Fiction & Literature Book Reviews (page 9)

GIRL UNDERWATER by Claire Kells
FICTION & LITERATURE
Released: March 31, 2015

"With its subzero temperatures that will make you reach for a blanket and a wounded but never weakened heroine, Kells' assured debut is a winner."
A plane crash in the Rockies leaves more than physical scars on an up-and-coming competitive college swimmer. Read full book review >
THE STRANGLER VINE by M.J. Carter
FICTION & LITERATURE
Released: March 31, 2015

"Making pleasing use of the developing bromance/adventure formula and a wealth of research, Carter delivers an engaging, skeptical, modern take on empire."
Exotically detailed and sprinkled with derring-do, Carter's historical novel follows an inscrutable old hand and a well-intentioned rookie on a quest that takes them deep into the heart of colonial India. Read full book review >

THE HARDER THEY COME by T.C. Boyle
FICTION & LITERATURE
Released: March 30, 2015

"Boyle's vision and ambition remain compelling, though his characters here seem like plot devices."
Violence corrodes the ideal of freedom in an ambitious novel that aims to illuminate the dark underbelly of the American dream. Read full book review >
THE HOMEPORT JOURNALS by A. C. Burch
FICTION & LITERATURE
Released: March 27, 2015

"An often vivid portrait of Provincetown life and May-December friendships, despite a bland main character."
An elderly woman and her troupe of gay live-ins take in a young man running from a bad romance in Burch's debut novel. Read full book review >
THE CAVENDON WOMEN by Barbara Taylor Bradford
FICTION & LITERATURE
Released: March 24, 2015

"A novel that could have used more melodrama or even drama."
Second installment of Bradford's answer to Downton Abbey.Read full book review >

HAUSFRAU by Jill Alexander Essbaum
FICTION & LITERATURE
Released: March 24, 2015

"A smart book that entertains page by page but doesn't add up to anything larger."
Between caring for three children, visiting a Jungian analyst and taking a German class, Anna wouldn't seem to have much time for extramarital liaisons, but like her namesake, Madame Karenina, she manages. Read full book review >
NARCISA by Jonathan Shaw
FICTION & LITERATURE
Released: March 24, 2015

"A mix-and-match novel with the grunge of Bukowski, the teeth-grinding momentum of the Beats and the acidic self-loathing of addiction novels."
The ugly saga of the relationship between a self-professed outlaw and a psychotic crack whore. Read full book review >
SIGNATURE KILL by David Levien
FICTION & LITERATURE
Released: March 24, 2015

"The combination of peerlessly depressive Behr and the formulaic serial-killer plot produces a thriller at once mordant, grueling and routine."
When a sex killer terrorizes Indianapolis, ex-cop Frank Behr (Thirteen Million Dollar Pop, 2011, etc.) swings into action, with darkly mixed results.Read full book review >
THE WISDOM OF PERVERSITY by Rafael Yglesias
FICTION & LITERATURE
Released: March 24, 2015

"Most important, he shines a Kleig light where it may be most needed, into the parlors and playrooms where many Americans endure or perpetrate these nightmares."
Three New York friends, in their childhood and adult selves, deal with a wily pedophile in an affecting novel that is big-screen lurid without being superficial or too slick. Read full book review >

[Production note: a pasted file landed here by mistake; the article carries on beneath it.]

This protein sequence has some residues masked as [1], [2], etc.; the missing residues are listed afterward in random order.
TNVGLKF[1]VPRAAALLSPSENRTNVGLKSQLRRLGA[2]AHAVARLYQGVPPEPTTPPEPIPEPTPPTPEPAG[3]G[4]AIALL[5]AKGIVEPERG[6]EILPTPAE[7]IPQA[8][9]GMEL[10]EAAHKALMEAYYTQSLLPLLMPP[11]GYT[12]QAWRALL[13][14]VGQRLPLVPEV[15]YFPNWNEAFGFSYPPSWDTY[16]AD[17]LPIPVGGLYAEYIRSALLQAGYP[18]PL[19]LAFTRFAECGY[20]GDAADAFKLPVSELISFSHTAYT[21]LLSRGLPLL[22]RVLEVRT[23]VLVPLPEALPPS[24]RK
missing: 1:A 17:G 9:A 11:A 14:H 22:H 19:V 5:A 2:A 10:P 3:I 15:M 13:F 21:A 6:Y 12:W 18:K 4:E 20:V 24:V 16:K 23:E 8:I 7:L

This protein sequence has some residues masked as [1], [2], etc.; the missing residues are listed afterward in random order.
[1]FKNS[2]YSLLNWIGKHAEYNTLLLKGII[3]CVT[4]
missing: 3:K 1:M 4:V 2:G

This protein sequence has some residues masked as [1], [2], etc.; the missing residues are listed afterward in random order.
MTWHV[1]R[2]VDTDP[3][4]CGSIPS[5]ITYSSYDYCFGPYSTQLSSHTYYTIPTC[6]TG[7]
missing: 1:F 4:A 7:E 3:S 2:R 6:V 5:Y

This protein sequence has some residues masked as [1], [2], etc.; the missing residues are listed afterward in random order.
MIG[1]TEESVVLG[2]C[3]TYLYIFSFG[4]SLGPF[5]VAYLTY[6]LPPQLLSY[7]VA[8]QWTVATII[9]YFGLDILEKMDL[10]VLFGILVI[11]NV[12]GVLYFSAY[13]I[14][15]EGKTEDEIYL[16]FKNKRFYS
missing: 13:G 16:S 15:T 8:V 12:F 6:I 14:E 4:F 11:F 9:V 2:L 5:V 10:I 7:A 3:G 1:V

JD by Mark Merlis
FICTION & LITERATURE
Released: March 24, 2015

"While the novel should be applauded for its ambitious goals, it falls short of actually achieving most of them."
Merlis' new novel deals with the tenacity of the past and one woman's struggle to reconcile her dead husband's account of their life, their marriage and the death of their son with her own memories. Read full book review >
NAKED EARTH by Eileen Chang
by Eileen Chang, introduction by Yiyun Li
FICTION & LITERATURE
Released: March 24, 2015

"Chang's novel can be less than subtle at times, but its description of small compromises and grand despair are both affecting and compelling."
Love is tested against revolutionary intrigue during China's Cultural Revolution. Read full book review >
INSPECTOR OF THE DEAD by David Morrell
FICTION & LITERATURE
Released: March 24, 2015

"A propulsive, richly imagined yarn that never loses steam or insults the reader's intelligence."
God save the queen—or failing that, send in the opium sot. Read full book review >
Kirkus Interview
Fatima Bhutto
April 14, 2015

Set during the American invasion of Afghanistan, Fatima Bhutto’s debut novel The Shadow of the Crescent Moon begins and ends one rain-swept Friday morning in Mir Ali, a small town in Pakistan’s Tribal Areas close to the Afghan border. Three brothers meet for breakfast. Soon after, the eldest, Aman Erum, recently returned from America, hails a taxi to the local mosque. Sikandar, a doctor, drives to the hospital where he works, but must first stop to collect his troubled wife, who has not joined the family that morning. No one knows where Mina goes these days. But when, later in the morning, the two are taken hostage by members of the Taliban, Mina will prove to be stronger than anyone could have imagined. Our reviewer writes that The Shadow of the Crescent Moon is “a timely, earnest portrait of a family torn apart by the machinations of other people’s war games and desperately trying to survive.” View video >